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Wall Street claims surge in stocks is based on rising corporate earnings.
So, let’s see. The Commerce Department’s Bureau of Economic Analysis released its third estimate of fourth quarter 2016 GDP and corporate profits on Thursday. This second revision of its first estimate of January 27 contains more data and is considered a more accurate approximation of what happened in the vast, devilishly hard-to-quantify US economy.
In terms of GDP, the fourth quarter was revised up slightly, but there were adjustments for prior quarters, and overall GDP growth for the year 2016 remained at a miserably low 1.6%. We’ve come to call this the “stall speed.” It’s difficult for the US economy to stay aloft at this slow speed. As Q4 gutted any hopes for a strong finish, GDP growth in 2016 matched the worst year since the Great Recession.
And corporate profits, despite a stock market that has been surging for years, are even worse. A lot worse. They’ve declined for years. In fact, they declined for years during the prior two stock market bubbles, the dotcom bubble and the pre-Financial-Crisis bubble. Both ended in crashes.
However, Wall Street remains assiduously silent on this.
The BEA offers various measures of corporate profits, slicing and dicing them in different ways. One of them is its headline number: “Corporate profits with inventory valuation and capital consumption adjustments.”
It estimates “profits from current production,” based on profits before taxes, not adjusted for inflation, but with adjustments for inventory valuation (IVA) and capital consumption (CCAdj).These adjustments convert inventory withdrawals and depreciation of fixed assets (as they appear on tax returns) to the current-cost economic measures used in GDP calculations.
It’s a broad measure, taking into account profits by all corporations, not just the S&P 500 companies. This measure is reflected in the first chart below. Later, we’ll get into after-tax measures without those adjustments. They look even worse.
In Q4, profits rose to $2.15 trillion seasonally adjusted annual rate. That’s what the annual profit would be after four quarters at this rate. But profits in the prior three quarters were lower. And so Q4 brought the year total to $2.085 trillion. This was down from 2015, and it was down from 2014, and it was up only 2.6% from 2013, not adjusted for inflation.
This 20-year chart shows that measure. Note that the profits are not adjusted for inflation, and there was a lot of inflation over those 20 years:
Things get even more interesting when we look at after-tax profits on a quarterly basis. The chart below shows two measures:
- Dark blue line: Corporate Profits after tax without adjustments for inventory valuation and capital consumption (so without IVA & CCAdj).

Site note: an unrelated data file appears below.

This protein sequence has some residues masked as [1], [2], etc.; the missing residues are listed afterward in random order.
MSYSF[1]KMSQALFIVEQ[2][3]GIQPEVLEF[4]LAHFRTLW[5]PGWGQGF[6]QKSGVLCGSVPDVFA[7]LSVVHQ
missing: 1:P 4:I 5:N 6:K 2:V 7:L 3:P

- Light blue line: Corporate Profits after tax with adjustments for inventory valuation and capital consumption (so with IVA & CCAdj).
Q4 profits, at a seasonally adjusted annual rate, but not adjusted for inflation, were back where they’d been in Q1 2012:
By this measure, corporate profits have been in a volatile five-year stagnation. However, during that time – since Q1 2012 – the S&P 500 index has soared 70%.
It’s hard to blame oil: The price didn’t start collapsing until the fall of 2014. Earnings didn’t get hit until 2015. By mid-2016, oil was recovering. These dynamics have influenced the V-shaped drop and rise in 2015 and 2016. But the stagnation in the two prior years occurred when WTI was trading above $100 and occasionally above $110 a barrel!
The chart also shows that there were two prior multi-year periods of profit stagnation and even decline while the stock market experienced a massive run-up: from 1996 through 2000, leading to the dotcom crash; and from 2005 through 2008, which ended in the Financial Crisis.
This peculiar phenomenon – soaring stock prices during years of flat or declining profits – is now repeating itself. The end point of the prior two episodes was a lot of bloodletting in the markets that then refocused companies – the survivors – on what they needed to do to make money. For a little while at least, it focused executives on productive activities, rather than on financial engineering, M&A, and similar lofty projects. And it showed in their profits.
But that’s not happening now. Instead, executives are chasing after deals and paying record premiums to acquire other companies. And even data-provider Dealogic blamed stock market “exuberance” for driving merger valuations and premiums that have “soared to the highest level on record.” Read…. Why Does Pre-Collapse Year 2007 Keep Popping Up in M&A?